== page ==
I have always felt that I was especially blessed by having all eight of my and my husband's grandparents born into the Church. Their parents lived Church history. These grandparents often told me of their pioneering experiences in settling in the Gila Valley in Arizona. They also shared written histories of their parents so that when I came to study Church history, I found that it was the story of our families' lives. It was a privilege to write two histories as they were told to me.
When I began to gather my family history, these were not just names with dates and places on the records. They were real living people. Even those whose history I didn't have became real people when I studied the records and then came to know the history of their time and place. Much could be learned of their lives by really looking at these records. History has always intrigued me.
While my family was growing up, I was working on these records and shared with them the stories of these pioneers. I felt they needed to appreciate the land and towns that have been settled by them. Later when they began families of their own, I had a desire to pass these stories on to them. Each Christmas, I have made a book with the stories of our family history. Each year as I had more information - and time - I added to the histories.
At times, the families use these histories for family home evening programs. As I near the end of my years, I have written my and my husband's histories to leave for our grandchildren. Now I look forward to seeing the people on the other side who I have come to know through their histories. - Cherrel B. Weech, Pima, Ariz.
In our ward, there are two families from which the majority of ward members descend. So, for our Pioneer Day celebrations, we choose one of the families' heritage to discuss and structure the event around. Each year we switch families.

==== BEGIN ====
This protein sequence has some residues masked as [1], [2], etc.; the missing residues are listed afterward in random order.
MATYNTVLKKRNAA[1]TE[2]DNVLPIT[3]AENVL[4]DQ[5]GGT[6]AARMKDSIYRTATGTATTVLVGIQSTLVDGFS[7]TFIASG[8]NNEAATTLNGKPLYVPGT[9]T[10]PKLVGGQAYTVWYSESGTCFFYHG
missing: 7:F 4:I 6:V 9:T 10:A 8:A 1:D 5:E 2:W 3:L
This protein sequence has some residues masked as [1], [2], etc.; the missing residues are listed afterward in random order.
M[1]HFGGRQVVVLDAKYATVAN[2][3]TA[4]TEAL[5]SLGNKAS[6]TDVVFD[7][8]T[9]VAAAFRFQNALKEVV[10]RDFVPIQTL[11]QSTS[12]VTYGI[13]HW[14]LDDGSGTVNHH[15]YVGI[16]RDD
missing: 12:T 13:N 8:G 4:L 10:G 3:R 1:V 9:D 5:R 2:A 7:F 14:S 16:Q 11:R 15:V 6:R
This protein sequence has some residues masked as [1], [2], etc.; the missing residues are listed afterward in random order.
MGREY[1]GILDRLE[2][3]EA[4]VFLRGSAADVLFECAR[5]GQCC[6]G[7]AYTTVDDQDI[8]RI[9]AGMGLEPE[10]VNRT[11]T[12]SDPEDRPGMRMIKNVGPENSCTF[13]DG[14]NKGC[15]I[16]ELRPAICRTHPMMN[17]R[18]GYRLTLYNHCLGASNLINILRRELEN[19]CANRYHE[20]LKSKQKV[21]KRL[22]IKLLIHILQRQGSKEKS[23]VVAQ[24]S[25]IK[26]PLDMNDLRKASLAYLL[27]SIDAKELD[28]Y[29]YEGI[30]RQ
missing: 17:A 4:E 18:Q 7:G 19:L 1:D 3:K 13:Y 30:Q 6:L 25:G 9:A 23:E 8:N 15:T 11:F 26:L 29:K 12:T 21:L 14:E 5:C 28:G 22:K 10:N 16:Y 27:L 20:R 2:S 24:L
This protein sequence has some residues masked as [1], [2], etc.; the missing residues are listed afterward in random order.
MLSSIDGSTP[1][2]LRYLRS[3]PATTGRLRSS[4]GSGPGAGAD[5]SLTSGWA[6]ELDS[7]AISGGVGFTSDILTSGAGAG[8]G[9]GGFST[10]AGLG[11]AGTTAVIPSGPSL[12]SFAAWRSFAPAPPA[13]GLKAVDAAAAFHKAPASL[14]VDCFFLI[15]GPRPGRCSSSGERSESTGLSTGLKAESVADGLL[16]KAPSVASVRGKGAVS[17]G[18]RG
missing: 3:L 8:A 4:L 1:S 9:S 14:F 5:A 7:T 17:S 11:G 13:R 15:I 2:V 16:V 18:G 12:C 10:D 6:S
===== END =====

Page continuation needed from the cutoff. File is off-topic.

Another idea, perhaps for an activity for Young Men and/or Young Women, is to have a table with food from different countries. The youth play games from a particular country and have speakers representing that country. The same could be done for Primary activities.
Concerning family activities, for our family reunion, we sometimes pick a country from which our heritage comes. The children play games from that country. If someone has clothes or articles from that country, we display them.
In addition, individual family members should be familiar with the local family history center. Have family home evenings to learn how to use the center. This way, the whole family is involved. - Toni Sadler, McCalla, Ala.
How to checklist:
- Teach heritage through family, ward activities.
- Help young people research, record pioneer history.
- Visit historical sites, museums when possible.
- Help young people understand time, place of events.
Write to us:
July 29 "How to respect the privacy of family members and/or roommates."
Aug. 5 "How to be aware of and attentive to the needs and feelings of your spouse."
Aug. 12 "How to make the transition easier both physically and emotionally when moving to a new area."
Aug. 19 "How to be enthusiastic yet wise about member-missionary work."
Aug. 26 "How to find comfort after the death of a pet."
Sept. 2 "How to overcome discouragement while serving a full-time mission."
Had any good experiences or practical success in any of the above subjects? Share them with our readers in about 100-150 words. Write the "How-to" editor, Church News, P.O. Box 1257, Salt Lake City, Utah 84110, or send fax to (801) 237-2121. Please include a name and phone number. Contributions may be edited or excerpted and will not be returned. Due to limited space, some contributions may not be used; those used should not be regarded as official Church doctrine or policy. Material must be received at least 12 days before publication date.